NSURL *storeURL = [[self applicationDocumentsDirectory] URLByAppendingPathComponent:@"JSONtester.sqlite"];

NSError *error = nil;
__persistentStoreCoordinator = [[NSPersistentStoreCoordinator alloc] initWithManagedObjectModel:[self managedObjectModel]];
if (![__persistentStoreCoordinator addPersistentStoreWithType:NSSQLiteStoreType configuration:nil URL:storeURL options:nil error:&error]) {
Replace this implementation with code to handle the error appropriately.

abort() causes the application to generate a crash log and terminate. You should not use this function in a shipping application, although it may be useful during development.

Typical reasons for an error here include:
* The persistent store is not accessible;
* The schema for the persistent store is incompatible with current managed object model.
Check the error message to determine what the actual problem was.

If the persistent store is not accessible, there is typically something wrong with the file path. Often, a file URL is pointing into the application's resources directory instead of a writeable directory.

If you encounter schema incompatibility errors during development, you can reduce their frequency by:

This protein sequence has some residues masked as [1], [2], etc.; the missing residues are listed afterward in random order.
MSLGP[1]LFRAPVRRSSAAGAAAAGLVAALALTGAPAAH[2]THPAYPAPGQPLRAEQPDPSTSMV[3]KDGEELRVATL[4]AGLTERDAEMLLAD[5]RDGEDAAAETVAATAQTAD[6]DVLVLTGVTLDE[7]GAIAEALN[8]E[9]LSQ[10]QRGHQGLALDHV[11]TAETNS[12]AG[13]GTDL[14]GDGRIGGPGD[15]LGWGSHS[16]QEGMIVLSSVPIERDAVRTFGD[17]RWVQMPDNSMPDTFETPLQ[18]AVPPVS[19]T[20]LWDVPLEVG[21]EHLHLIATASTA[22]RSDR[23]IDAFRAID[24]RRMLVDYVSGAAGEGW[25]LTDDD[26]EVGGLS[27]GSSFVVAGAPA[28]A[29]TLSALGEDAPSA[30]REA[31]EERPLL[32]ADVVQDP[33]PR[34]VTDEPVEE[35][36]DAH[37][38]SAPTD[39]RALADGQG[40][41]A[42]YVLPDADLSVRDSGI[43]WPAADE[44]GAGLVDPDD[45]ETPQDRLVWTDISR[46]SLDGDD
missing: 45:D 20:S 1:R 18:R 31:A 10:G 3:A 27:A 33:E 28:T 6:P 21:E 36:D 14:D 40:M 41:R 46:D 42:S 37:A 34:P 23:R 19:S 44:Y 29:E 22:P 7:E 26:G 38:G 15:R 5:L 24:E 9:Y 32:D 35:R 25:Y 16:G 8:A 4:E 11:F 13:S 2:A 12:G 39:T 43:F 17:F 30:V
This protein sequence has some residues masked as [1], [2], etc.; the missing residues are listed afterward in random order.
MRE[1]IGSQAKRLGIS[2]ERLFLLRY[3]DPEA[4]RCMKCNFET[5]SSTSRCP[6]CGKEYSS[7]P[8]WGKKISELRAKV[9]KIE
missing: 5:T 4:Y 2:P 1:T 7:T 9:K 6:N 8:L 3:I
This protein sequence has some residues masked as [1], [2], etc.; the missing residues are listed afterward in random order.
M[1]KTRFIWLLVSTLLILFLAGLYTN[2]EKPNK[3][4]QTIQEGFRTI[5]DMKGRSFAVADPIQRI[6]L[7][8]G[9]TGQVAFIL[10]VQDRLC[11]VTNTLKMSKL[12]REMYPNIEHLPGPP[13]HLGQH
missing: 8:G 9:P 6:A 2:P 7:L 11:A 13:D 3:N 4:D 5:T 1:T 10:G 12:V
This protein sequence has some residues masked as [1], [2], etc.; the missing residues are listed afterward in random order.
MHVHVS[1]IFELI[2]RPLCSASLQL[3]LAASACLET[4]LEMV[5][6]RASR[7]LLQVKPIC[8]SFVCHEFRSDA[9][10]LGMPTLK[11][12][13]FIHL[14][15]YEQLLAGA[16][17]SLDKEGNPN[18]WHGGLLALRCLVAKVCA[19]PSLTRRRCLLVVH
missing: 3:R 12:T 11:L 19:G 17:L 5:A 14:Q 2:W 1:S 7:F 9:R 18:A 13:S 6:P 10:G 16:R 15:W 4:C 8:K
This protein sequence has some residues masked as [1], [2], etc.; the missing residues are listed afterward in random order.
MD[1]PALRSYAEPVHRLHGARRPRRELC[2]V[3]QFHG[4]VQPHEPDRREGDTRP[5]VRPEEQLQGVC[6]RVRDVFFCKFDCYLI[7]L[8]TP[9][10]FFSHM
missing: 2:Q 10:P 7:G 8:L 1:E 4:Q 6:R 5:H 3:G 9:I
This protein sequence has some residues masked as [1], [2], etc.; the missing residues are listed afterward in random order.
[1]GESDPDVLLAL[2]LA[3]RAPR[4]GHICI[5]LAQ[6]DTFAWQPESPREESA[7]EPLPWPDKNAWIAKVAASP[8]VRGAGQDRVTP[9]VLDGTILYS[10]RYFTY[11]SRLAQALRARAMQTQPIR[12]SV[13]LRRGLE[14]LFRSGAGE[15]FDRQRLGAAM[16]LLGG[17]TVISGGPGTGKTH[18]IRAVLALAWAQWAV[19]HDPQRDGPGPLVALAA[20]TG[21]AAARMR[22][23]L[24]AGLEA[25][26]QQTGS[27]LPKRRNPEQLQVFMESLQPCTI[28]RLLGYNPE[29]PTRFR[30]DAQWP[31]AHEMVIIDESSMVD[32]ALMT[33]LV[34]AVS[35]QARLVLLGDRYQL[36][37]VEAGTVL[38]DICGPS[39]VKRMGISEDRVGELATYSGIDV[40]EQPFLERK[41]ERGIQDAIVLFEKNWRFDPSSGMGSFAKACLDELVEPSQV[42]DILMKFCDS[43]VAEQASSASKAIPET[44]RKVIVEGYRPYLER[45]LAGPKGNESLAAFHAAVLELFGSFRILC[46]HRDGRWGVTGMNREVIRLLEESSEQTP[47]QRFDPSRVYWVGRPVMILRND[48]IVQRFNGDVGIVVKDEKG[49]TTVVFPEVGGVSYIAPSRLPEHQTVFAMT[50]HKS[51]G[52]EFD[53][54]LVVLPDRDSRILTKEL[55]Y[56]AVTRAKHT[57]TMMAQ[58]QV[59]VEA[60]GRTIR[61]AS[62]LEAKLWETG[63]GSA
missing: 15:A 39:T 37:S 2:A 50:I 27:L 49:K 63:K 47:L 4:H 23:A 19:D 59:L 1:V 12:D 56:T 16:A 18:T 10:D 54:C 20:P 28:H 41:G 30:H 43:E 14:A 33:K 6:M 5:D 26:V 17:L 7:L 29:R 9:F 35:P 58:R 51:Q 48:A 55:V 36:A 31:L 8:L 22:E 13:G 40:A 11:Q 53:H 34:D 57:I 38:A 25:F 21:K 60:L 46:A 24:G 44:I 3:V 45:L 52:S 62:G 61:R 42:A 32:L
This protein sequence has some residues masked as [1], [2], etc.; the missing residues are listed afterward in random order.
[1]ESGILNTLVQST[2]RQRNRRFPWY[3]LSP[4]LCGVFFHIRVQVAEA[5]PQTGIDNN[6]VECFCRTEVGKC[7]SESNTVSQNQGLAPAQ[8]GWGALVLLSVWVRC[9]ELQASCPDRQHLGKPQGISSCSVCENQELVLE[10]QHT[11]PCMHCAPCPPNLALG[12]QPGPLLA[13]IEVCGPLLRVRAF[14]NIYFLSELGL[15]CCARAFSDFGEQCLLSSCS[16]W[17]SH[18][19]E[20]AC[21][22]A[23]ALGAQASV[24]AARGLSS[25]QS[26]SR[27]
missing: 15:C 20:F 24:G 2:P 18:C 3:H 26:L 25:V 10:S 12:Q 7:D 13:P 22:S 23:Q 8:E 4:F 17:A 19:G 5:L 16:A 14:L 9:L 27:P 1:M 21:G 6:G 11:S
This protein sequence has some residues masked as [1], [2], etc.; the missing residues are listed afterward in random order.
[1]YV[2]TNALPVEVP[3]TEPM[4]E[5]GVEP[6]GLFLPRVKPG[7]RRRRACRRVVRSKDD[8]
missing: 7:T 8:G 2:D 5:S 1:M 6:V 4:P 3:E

* Simply deleting the existing store:
[[NSFileManager defaultManager] removeItemAtURL:storeURL error:nil]

* Performing automatic lightweight migration by passing the following dictionary as the options parameter:
[NSDictionary dictionaryWithObjectsAndKeys:[NSNumber numberWithBool:YES], NSMigratePersistentStoresAutomaticallyOption, [NSNumber numberWithBool:YES], NSInferMappingModelAutomaticallyOption, nil];

Lightweight migration will only work for a limited set of schema changes; consult "Core Data Model Versioning and Data Migration Programming Guide" for details.

NSLog(@"Unresolved error %@, %@", error, [error userInfo]);